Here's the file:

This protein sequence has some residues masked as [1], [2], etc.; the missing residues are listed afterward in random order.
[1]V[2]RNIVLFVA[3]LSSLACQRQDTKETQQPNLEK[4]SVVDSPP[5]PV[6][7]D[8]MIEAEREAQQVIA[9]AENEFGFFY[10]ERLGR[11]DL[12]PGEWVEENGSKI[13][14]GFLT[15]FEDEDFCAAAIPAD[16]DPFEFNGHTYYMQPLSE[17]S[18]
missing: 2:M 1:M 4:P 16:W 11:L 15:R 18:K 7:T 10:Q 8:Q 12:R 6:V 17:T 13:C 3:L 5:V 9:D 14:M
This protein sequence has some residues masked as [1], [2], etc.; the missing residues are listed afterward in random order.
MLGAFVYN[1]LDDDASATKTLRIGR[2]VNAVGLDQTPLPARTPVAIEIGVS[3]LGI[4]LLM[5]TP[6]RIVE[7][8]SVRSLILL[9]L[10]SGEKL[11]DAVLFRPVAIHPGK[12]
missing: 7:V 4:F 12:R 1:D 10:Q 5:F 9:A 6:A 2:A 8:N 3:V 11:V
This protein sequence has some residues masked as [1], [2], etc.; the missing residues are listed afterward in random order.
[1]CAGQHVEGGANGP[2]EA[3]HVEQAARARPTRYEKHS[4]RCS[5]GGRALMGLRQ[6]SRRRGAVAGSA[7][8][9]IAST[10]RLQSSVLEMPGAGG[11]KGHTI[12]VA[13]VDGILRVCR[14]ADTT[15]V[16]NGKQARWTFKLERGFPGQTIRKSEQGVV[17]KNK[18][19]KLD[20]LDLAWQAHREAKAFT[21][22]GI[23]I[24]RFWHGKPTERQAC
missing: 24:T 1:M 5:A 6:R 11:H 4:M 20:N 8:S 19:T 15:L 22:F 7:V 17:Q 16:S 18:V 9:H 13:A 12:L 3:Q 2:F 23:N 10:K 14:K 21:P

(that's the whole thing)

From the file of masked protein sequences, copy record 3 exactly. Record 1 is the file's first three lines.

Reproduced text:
This protein sequence has some residues masked as [1], [2], etc.; the missing residues are listed afterward in random order.
[1]CAGQHVEGGANGP[2]EA[3]HVEQAARARPTRYEKHS[4]RCS[5]GGRALMGLRQ[6]SRRRGAVAGSA[7][8][9]IAST[10]RLQSSVLEMPGAGG[11]KGHTI[12]VA[13]VDGILRVCR[14]ADTT[15]V[16]NGKQARWTFKLERGFPGQTIRKSEQGVV[17]KNK[18][19]KLD[20]LDLAWQAHREAKAFT[21][22]GI[23]I[24]RFWHGKPTERQAC
missing: 24:T 1:M 5:A 6:R 11:H 4:M 20:N 8:S 19:T 15:L 22:F 7:V 17:Q 16:S 18:V 9:H 13:A 12:L 3:Q 2:F 23:N 10:K 14:K 21:P